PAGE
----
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A BRIEF recollection of automotive muscle confirms the current idiocy of the U.S. Environmental Protection Agency’s Scott Pruitt wanting to dial back the auto industries’ hard-earned, if occasionally grudging, advances in performance, economy, and emissions.
My source for this is R&T, February 1967, which contained road tests of three high-performance cars of the era: the Shelby GT 500, Chevrolet Corvette, and Dodge Coronet R/T. (This last one, a novel name, even without an “&.” )
R&T called this first car “a more civilized vehicle than the original GT 350 from which it descended.” The second one was termed “the Corvette for the thinking driver.” And no less an authority than R&T’s Henry N. Manney said that the third was “a mighty fine car that could hold up its head in any company.”
That is, each car was, in its own way, a 1967 state of the automotive art. What follows are tidbits of data putting them in modern perspective.
The 1967 Shelby GT 500 started with a Ford Mustang fastback, deleted a little chrome trim, added some instrumentation, and fitted a fiberglass hood with functioning scoop, beneath which resided a 428-cu.-in. (7014-cc) V-8 producing 355 hp.
All this came at an as-tested price of $5114 in 1967, about $39,000 in today’s dollar, according to the CPI Inflation Calculator.
“The car is extremely easy to drive,” reported R&T. “The engine lights off with a whump, there’s a cluck-jump when the shift lever is moved into gear, and if you mash on the gas pedal, you’ll GO.”
“The GT 500 also recorded the highest fuel consumption of any street version car we’ve tested in years. In over 800 miles, we averaged 9.8 mpg.”
The average price of gasoline in the U.S. in 1967 was 33¢/gallon. This is equivalent to $2.51 today, and so much for people fondly remembering “the good old days.”
The 1967 Chevrolet Corvette “Sting Ray is in its fifth and probably last year with that name and body style,” wrote R&T, “and it finally looks the way we thought it should have in the first place. All the funny business—the fake vents, extraneous emblems and simulated-something-or-other wheel covers—is gone…”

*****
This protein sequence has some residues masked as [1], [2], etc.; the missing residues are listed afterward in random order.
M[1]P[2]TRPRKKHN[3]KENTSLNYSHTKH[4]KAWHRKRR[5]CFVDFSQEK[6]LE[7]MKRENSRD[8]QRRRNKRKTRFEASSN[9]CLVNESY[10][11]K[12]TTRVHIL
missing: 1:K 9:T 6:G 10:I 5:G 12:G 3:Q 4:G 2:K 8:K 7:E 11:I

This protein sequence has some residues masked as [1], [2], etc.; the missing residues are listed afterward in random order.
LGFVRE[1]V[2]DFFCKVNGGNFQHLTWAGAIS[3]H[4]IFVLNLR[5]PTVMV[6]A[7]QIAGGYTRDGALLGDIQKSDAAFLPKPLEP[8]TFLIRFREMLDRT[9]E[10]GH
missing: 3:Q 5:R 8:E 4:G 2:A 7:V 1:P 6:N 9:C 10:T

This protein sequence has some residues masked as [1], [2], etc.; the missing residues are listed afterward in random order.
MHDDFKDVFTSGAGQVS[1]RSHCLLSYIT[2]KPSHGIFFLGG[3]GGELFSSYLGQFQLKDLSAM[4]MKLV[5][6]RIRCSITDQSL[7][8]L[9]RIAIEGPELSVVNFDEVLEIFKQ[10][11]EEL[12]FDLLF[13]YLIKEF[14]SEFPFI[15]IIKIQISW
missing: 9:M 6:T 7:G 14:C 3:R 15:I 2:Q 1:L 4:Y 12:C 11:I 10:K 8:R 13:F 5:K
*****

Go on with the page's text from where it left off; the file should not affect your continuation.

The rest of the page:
“For this test,” R&T continued, “we selected an almost basic version of the Corvette: a convertible hardtop with the standard 300-bhp 327 engine, 4-speed gearbox and power assists.”
“it is a credit to the American way of doing things that the performance is achieved in a remarkably silent, smooth and economical manner.” To wit, 0-60-mph acceleration in 7.8 seconds and an average fuel consumption of 15.4 mpg.”
R&T’s Vette had a 1967 as-tested price of $4824. Figure around $37,000 in today’s dollars. This is coincidently only a bit more than the average transaction price of a new car today.
The 1967 Dodge Coronet R/T was not the apocryphal domestic car: R&T’s Henry N. Manney wrote, “All our cousins on the other side of the water seem to think that Detroit iron is a lot of ill-handling rubbish fit only for towing horse trailers or transporting quantities of Irish tinkers.”
After driving the car up to Monterey Weekend and back, Manney countered, “Generally speaking, the Dodge R/T was a great improvement over the general run of American machinery (or foreign, for that matter) with its powerful yet smooth engine, evident stiffness of the body structure, first class visibility all around, thought-out suspension, and evidence of good quality control.”
The Coronet R/T had a 440-cu.in. (7206-cc) V-8 producing 375 hp and propelled it from standstill to 60 mph in 8.6 seconds. This hopped-up version had an as-tested price of $3900, around $30,000 in today’s dollar. Depending upon how often Manney exercised the accelerator, R&T reported its fuel consumption as 10-14 mpg.
The 2018 Toyota Camry XSE V6 is a 301-hp “family Camry,” to recall another early ad moniker. It posts EPA City/Highway values of 28 and 39 mpg, respectively. It reaches 60 mph from a standstill in 5.8 seconds. A fully loaded XSE V6 tested by Car and Driver goes for $38,059. And, of course, the Toyota Camry XSE V6 meets all the complex regulations of safety and environment required of 2018 automobiles.
Clearly the auto industry hasn’t rested over the past five decades. In the near term, I rest my case about Pruitt’s idiotic actions. ds
© Dennis Simanaitis, SimanaitisSays.com, 2018